Incident name: Back Germantown Rd Non-Structure
Brigades: Bright, Porepunkah
There’s something about the screech of a pager going off.
That insistent call to action; the world it plunges you into as you drop what ever it is you are doing and head to the fire station.
The questions it triggers to begin flying around your head; is it bushfire, structural, vehicle, Hazmat? (That’s before the whole SIZEUP and SPADRA questions begin). And as is the case for us with an urban-rural interface, will one become the other.
This day, the pager message read:
“Harvester Fire … Near the tree felling sign …
So we knew it was an HVP (Hancocks Victoria Pines) operation, a tree harvester in the middle of a pine plantation, on a hill, rather than a farm.
Although it was an autumn day, we’d had plenty of rain and the landscape is unusually green and lush, more than one of the crew paused in front of their gear hanging on the pegs in the station.
The question; “Will we end up fighting a bushfire as well as a vehicle fire, and thus which helmet should be taken – structural or wildfire?”
If it were summer and the forest dry, the fire would inevitably spread.
A full crew on the Bright tanker headed out, meeting one of the HVP operators at an intersection who guided us the rest of the way. Rounding a corner the sight of the harvester came into view, the cabin and engine fully involved, and fire underneath between the caterpillar tracks.
Two lines were run out and the attack began. Luckily, access was easy as the harvester was still felling right near the main road. That said the pile of stacked timber and stripped branches made moving around the scene with loaded hoses somewhat challenging, offering snags for the lines, and obstacles to climb over. There was initial relief when it was apparent the fire was not going to spread and the work could be concentrated entirely on the machine.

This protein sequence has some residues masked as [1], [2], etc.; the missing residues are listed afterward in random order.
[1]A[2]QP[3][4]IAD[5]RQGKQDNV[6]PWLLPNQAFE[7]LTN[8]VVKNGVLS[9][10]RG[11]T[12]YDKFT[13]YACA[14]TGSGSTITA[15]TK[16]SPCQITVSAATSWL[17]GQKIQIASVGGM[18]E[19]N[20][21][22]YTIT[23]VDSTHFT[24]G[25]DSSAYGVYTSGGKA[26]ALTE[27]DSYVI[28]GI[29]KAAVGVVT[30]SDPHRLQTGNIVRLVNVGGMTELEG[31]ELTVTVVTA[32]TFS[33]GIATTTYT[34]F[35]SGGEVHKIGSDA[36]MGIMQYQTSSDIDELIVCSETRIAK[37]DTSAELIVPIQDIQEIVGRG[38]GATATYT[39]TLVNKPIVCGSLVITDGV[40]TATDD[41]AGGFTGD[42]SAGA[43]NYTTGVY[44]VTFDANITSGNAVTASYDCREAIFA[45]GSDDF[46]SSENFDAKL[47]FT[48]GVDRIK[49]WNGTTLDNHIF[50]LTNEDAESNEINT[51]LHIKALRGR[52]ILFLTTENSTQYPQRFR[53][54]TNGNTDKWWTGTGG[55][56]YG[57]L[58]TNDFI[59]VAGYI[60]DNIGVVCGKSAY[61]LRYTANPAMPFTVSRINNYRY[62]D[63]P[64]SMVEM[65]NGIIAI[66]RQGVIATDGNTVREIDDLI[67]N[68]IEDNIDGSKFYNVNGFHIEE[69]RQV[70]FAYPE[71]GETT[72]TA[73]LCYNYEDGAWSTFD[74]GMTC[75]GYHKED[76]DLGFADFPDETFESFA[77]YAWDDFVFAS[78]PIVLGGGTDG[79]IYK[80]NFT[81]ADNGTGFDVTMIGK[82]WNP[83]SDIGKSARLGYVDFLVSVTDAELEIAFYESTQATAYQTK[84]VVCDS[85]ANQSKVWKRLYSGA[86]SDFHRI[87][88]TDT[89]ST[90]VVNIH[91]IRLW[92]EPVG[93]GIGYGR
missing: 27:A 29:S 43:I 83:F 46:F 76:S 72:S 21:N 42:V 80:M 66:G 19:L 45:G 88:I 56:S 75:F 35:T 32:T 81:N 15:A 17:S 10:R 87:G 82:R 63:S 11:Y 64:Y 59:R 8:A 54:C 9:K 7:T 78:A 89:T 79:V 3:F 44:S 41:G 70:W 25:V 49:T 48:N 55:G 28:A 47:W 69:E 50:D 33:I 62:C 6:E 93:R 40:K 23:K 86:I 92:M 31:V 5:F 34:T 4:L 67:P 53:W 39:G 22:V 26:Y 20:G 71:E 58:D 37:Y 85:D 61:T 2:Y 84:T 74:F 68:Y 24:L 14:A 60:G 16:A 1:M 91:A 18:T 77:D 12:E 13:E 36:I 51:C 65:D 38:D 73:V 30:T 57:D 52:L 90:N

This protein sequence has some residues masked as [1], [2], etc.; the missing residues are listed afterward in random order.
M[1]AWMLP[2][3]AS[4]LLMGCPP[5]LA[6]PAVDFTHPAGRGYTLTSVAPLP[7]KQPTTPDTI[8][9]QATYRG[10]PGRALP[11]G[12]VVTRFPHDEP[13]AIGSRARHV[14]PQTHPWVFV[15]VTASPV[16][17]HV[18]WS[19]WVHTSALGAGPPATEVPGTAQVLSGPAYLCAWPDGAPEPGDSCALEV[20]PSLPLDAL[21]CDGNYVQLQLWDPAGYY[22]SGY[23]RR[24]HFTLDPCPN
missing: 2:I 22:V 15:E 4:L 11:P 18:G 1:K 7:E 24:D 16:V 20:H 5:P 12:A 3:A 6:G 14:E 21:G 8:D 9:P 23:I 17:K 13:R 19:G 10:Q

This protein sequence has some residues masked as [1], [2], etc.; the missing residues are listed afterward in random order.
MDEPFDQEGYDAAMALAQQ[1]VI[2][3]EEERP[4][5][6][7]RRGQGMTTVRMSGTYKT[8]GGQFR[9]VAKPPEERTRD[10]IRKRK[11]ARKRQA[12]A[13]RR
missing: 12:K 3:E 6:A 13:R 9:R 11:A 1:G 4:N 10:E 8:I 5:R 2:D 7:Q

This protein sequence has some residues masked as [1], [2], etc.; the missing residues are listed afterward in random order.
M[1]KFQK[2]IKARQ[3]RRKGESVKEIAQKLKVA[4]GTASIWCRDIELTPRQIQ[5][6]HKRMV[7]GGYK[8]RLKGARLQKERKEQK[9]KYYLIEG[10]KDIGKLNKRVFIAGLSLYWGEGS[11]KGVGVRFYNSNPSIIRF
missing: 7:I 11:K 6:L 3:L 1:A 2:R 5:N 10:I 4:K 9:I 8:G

It didn’t take long before the bright orange flames subsided, and were replaced by incessant smoke pouring from the engine, indicating the seat of the fire was still hot and smoldering. Numerous approaches were tried in an attempt to get water onto it. During which time our water supply dropped. This prompted the Captain to request Porepunkah Tanker.
Unable to get water adequately in to the engine bay, the second, unburnt harvester was called in, and with a heavy chain was able to pull the cover free.
Speaking to the harvesters’ operator, I realised he’d had a lucky escape. He said he’d become aware of flames behind him, and tried to get the fire extinguisher, but the fire was already too intense. He jumped clear. As he ran up the road to his workmate, knowing he also had an extinguisher on board, he heard the batteries explode, and he realised there was little he could do except call us.